A few weeks have passed since the investing public received an update on the SEC block trading probe that had captured Wall Street’s attention before the market ructions that briefly sent the Nasdaq into a bear market earlier this month emerged. As we learned earlier this year, the probe had ensnared Morgan Stanley and a handful of buy-side clients, most (if not all) of whom had some kind of connection to ex-Morgan Stanley executive Pawan Passi, who ran the bank’s equity syndication desk for years.
So far, Morgan Stanley has appeared to be the nexus of the investigation, as DoJ and SEC investigators examine whether the bank illegally tipped off clients about impending block trades (a practice that was once described by Bloomberg as “a grey area”).
But on Friday, Bloomberg revealed that another firm has been inextricably wrapped up in the probe: CaaS Capital Management, a New York-based hedge fund with more than $4 billion AUM led by Frank Fu, a longtime Wall Street operator. To hear Bloomberg tell it, CaaS has made its money mainly off the types of block trades that the SEC/DoJ are trying to criminalize. Fu and his firm have become so closely associated with this trading strategy, that Bloomberg informally dubbed him Wall Street’s “king of block trading”.
What’s more, business has been good. According to Bloomberg, the firm achieved a return higher than 70% during its first year.
His CaaS Capital Management would focus on block trading, one of the last bastions of old Wall Street, where big slugs of stock are sold through person-to-person negotiation, even cajoling, rather than electronic venues. Many practitioners are bro-y – the type who played college football. For Friday happy hours, Fu’s colleagues unzip their CaaS puffer vests and break out chess boards in a conference room.
Yet Fu, 39, soon managed to establish close ties with investment banks including Morgan Stanley, the juggernaut of the equities world. His pitch: CaaS would “partner” with them, positioning itself for preferential treatment. Prospective investors say CaaS has boasted to them of quickly becoming one of the biggest U.S. funds dedicated to block trading, getting a first look at deals and gaining entry to virtually every IPO in the country. In the firm’s first full year Fu posted a jaw-dropping 76% return.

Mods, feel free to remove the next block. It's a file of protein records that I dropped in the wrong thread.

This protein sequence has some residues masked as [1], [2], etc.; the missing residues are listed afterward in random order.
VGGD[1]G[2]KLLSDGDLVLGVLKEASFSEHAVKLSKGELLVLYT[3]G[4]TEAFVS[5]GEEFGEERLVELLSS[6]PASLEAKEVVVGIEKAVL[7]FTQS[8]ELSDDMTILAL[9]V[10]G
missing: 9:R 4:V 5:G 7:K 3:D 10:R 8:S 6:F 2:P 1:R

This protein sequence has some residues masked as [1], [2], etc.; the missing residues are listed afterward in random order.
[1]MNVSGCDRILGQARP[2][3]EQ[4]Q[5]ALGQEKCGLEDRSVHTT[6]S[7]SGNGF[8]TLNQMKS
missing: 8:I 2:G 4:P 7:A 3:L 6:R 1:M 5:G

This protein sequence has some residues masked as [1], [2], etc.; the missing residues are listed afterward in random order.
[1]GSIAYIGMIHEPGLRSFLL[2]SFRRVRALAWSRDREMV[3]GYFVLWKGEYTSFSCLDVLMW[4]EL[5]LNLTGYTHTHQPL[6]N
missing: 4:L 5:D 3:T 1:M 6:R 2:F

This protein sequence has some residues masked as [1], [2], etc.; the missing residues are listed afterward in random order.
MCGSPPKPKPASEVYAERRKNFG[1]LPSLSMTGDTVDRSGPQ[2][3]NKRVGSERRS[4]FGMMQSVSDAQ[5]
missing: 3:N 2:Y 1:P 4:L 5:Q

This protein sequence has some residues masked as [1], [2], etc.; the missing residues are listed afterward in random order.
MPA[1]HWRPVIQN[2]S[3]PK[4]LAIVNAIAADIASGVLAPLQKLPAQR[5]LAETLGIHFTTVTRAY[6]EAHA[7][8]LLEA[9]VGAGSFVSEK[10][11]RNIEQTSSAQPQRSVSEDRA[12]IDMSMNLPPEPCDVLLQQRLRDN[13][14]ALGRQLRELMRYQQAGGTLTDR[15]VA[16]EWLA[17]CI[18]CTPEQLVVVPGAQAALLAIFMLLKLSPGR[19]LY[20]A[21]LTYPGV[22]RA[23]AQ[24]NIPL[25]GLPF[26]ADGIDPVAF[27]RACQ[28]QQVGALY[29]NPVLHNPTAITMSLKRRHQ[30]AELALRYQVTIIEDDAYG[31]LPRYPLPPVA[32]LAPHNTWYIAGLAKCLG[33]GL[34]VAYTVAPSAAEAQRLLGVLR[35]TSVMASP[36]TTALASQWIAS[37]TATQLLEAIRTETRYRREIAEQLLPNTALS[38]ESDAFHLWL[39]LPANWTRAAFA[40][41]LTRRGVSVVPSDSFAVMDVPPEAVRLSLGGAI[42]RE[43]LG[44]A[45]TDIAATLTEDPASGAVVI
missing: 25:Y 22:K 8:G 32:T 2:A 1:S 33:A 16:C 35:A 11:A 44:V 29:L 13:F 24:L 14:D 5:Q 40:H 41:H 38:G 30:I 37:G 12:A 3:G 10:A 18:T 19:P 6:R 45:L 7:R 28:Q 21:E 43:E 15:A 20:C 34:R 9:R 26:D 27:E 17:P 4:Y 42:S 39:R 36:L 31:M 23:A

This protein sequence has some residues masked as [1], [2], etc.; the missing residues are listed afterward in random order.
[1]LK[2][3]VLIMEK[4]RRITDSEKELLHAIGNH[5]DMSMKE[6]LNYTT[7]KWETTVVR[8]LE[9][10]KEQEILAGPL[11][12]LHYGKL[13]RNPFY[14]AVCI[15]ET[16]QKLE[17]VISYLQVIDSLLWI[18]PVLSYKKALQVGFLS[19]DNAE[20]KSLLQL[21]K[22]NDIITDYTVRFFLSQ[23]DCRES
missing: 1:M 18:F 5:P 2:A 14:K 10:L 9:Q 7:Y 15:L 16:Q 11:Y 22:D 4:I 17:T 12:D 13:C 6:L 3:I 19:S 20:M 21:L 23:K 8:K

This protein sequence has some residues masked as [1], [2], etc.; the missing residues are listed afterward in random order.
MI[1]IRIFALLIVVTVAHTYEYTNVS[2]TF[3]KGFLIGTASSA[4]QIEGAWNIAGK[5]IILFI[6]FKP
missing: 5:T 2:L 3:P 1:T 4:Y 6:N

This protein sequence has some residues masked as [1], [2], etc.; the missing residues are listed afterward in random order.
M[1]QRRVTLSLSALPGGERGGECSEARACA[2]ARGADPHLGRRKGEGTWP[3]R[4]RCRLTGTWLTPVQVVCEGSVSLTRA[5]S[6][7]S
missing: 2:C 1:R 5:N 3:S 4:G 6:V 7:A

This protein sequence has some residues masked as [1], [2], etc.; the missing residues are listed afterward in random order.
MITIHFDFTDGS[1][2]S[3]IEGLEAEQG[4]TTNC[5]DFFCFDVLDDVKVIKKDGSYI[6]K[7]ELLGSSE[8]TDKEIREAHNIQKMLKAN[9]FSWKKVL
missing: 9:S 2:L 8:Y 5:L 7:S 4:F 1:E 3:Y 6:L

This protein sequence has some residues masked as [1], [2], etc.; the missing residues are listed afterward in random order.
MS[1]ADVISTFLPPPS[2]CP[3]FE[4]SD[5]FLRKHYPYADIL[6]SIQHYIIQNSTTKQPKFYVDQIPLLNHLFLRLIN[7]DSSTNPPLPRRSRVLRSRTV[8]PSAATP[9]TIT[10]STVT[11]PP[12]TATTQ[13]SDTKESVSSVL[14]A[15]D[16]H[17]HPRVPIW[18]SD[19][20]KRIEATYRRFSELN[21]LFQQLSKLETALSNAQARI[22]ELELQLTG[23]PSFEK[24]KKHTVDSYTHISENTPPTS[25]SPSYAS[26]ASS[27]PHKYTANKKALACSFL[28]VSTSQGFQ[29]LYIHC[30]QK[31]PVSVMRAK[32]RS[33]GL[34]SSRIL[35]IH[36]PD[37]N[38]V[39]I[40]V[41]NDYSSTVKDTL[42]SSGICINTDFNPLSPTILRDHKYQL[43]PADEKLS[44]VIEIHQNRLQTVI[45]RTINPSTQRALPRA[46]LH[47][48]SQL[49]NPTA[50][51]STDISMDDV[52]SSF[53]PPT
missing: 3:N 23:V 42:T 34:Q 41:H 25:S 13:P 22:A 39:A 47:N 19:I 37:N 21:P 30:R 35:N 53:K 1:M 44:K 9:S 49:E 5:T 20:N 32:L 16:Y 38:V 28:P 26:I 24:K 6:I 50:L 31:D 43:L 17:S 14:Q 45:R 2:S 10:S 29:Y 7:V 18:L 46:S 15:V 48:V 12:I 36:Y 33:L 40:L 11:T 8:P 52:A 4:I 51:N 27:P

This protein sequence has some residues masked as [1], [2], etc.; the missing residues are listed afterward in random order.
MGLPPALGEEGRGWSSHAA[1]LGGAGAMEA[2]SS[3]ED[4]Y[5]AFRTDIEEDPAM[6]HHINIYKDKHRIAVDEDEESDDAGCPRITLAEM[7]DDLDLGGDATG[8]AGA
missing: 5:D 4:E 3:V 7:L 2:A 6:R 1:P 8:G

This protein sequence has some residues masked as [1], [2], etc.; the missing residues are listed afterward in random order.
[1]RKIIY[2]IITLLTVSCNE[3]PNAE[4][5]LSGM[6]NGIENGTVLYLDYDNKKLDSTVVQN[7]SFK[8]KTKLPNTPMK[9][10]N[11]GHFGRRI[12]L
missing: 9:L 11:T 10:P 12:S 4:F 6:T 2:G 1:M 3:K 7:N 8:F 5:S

Fu has enjoyed a charmed career, starting off trading options at Susquehanna, before pivoting to an entirely different style of trading: block trades that required a high-contact approach involving the humans on either side of the trade. His personal relationship with Passi quickly established him as one of the first individuals to “get the call”.
In his early career, Fu focused on types of trading that depend more on math than networking. Born in Shanghai, he came to the U.S. to study at Cornell University in the early 2000s, earning a bachelor’s degree in operations research and industrial engineering and a master’s in financial engineering in 2006, after which he landed at Susquehanna International Group, where he spent two years trading options.
Fu parlayed his reputation and growing influence to launch his own firm, with the backing of Wall Street giants like BlackRock.
Fu set up his own shop with early backing from BlackRock Inc. and New Holland Capital. He told investors he planned to position himself as an aide to banks, which after the 2008 financial crisis weren’t able to pile on big blocks of stock like they used to. In more recent months, CaaS has told prospective investors it had ties to about 30 banks.
“Due to the breadth and strength of these relationships, CaaS has earned a reputation in the market as the firm that receives an early, if not first, call,” the firm wrote in a recent marketing presentation.
Fu wasn’t flashy with his growing wealth. One associate described him as one of the cheapest dinner meetings on Wall Street, typically ordering just an entree and a Diet Coke. He bought investment properties in Weehawken, New Jersey, and surrounding areas and started a foundation with his wife, which has donated to Cornell and Horace Mann, a private school in the Bronx.
He quickly became one of the best-known buyers of blocks of shares, which he used computer modeling to analyze to ensure his firm bought shares at a reasonable price. Regulatory filings show that CaaS was there to hoover up blocks of shares dumped by prime brokers on Archegos’s behalf. Typically, CaaS holds positions anywhere from a few days, to a few months.
But some of Fu’s counterparties have noticed what they described as ‘irregularities’ in his trading style.
Not every bank took up Fu’s offer. One banker, speaking on the condition that he and his employer not be named, said his firm twice sold Fu a block of shares from its own book, but each time noticed a drop in the public price before the transaction was finished, reducing the bank’s proceeds. Suspicious that the drops might not be coincidental, the banker made a personal decision a few years ago to stop trusting Fu with new business.
Now, Fu and Morgan Stanley’s Passi are reportedly two among a group of more than a dozen Wall Street executives who have found themselves in investigators’ crosshairs. As one lawyer who spoke with BBG acknowledged, the line between what’s legal and illegal is nebulous, at best.
“The definition of material nonpublic information is pretty broad,” and can be murky, said Dan Viola, a partner overseeing law firm Sadis & Goldberg’s regulatory and compliance practice. “Funds shorting after such calls are taking an aggressive stance. Regulators appear to be concerned about a banker giving confidential information to preferred customers at the expense of the person who is selling the big block.”
The big question now: can prosecutors actually convince a jury that Fu, Passi and others intentionally violated laws governing the dissemination of material non-public information?